Fannie Farmer’s Banana Bread

One of the things I want to do this year is move. When The Departed left, initially I spent a lot of time on spreadsheets, working out the economics of staying in my house. Why should I be forced to move? I thought.

But the longer The Child and I rattled around the house by ourselves, the more we realized – we didn’t really like it. It’s too big for two people, but more than that: it’s too generic for these two people.

I poked around online at ads for house rentals, apartments, townhouses, and ran across an ad for an older house, described as “cozy,” which is of course code for “small.” It hadn’t been updated in some time, and what updates there were seemed to be in keeping with the 1940’s character of the place.

I want that house, I thought. That’s my house. In my mind, it is already full of my grandma’s kitchen gear, and I’m crocheting something in a cozy corner.

Home: Something this large, generic house I live in has, oddly and in spite of my best efforts, never managed to be.

I’m stuck in this house for now, until The Departed and I can come to some sort of agreement – or the courts sort it out for us, one way or the other. In the meantime, I console myself with daydreams of a future that is firmly rooted in my past: A simpler world, with less fuss and much less stuff.

So the other morning as I found myself up much too early, rattling around my much too large kitchen, I reached back into the past for some comfort food. While my morning coffee brewed, I pulled out my 1940s-era copy of The Boston Cooking School Cookbook, by Fannie Merritt Farmer, and made myself a loaf from the simplest and best banana bread recipe I’ve ever found.

Best eaten warm, with butter.

Fannie Farmer's Banana Bread
Prep time
Cook time
Total time
  • 3 ripe bananas
  • ¾ cup sugar
  • 2 eggs
  • 2 cups flour
  • 1 tsp salt
  • 1 tsp baking soda
  • ½ cup chopped nuts (I use walnuts)
  1. Crush bananas with silver fork. Add eggs, beaten light, sugar, flour sifted with salt and soda, and nut meats. Bake one hour in moderately slow oven (325 degrees F).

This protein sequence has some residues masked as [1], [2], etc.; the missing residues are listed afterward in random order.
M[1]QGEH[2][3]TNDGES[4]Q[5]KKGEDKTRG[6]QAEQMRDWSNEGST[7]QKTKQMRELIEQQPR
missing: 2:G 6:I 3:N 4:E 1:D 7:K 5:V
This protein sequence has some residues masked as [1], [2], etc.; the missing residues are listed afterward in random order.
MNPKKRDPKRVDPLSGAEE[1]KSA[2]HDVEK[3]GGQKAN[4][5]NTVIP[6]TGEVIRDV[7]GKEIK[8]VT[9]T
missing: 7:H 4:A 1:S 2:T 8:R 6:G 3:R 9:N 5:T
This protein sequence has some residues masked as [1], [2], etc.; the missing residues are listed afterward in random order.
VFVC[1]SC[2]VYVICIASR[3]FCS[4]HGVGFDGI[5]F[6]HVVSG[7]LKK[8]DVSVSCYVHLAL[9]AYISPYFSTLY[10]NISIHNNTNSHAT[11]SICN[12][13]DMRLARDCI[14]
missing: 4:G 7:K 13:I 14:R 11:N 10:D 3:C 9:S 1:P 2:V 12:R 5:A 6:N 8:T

You can use a regular fork, they work just fine. Silver is prettier, though.


This is my contribution to Weekend Cooking, hosted by Beth Fish Reads. Why not swing by and see what other simple pleasures await?


  1. says

    I have that same cookbook — probably given to my mom when she was first married. And yes, there is a huge difference between a house and a home. Hope you find the perfect home.

  2. says

    My mom has had that cookbook for as long as I have known her (LOL!) She swears by it! I will have to borrow it and make the banana bread recipe for the kids one of these days – it looks good.

  3. says

    Yum! And now I know where my grandma got her recipe, because it’s just the same!

    Rooting for you as you make this transition! You’re doing a great job thinking it through and feeling it through.

  4. Long time friend says

    That’s my mother’s recipe too! Best Banana Bread ever! Corrie used to say “chocolate makes everything better!” The addendum to that is “cooking makes everything better!”

  5. Demetra Moine says

    The reason for the silver fork is that stainless makes the banana turn dark when you cook it and you get those little brown streaks. You should also not use a metal bowl to mix it in for the same reason. This information was passed on to me by a much older and far more experienced cook. I tested the tale and would appear to be true, in my experience.

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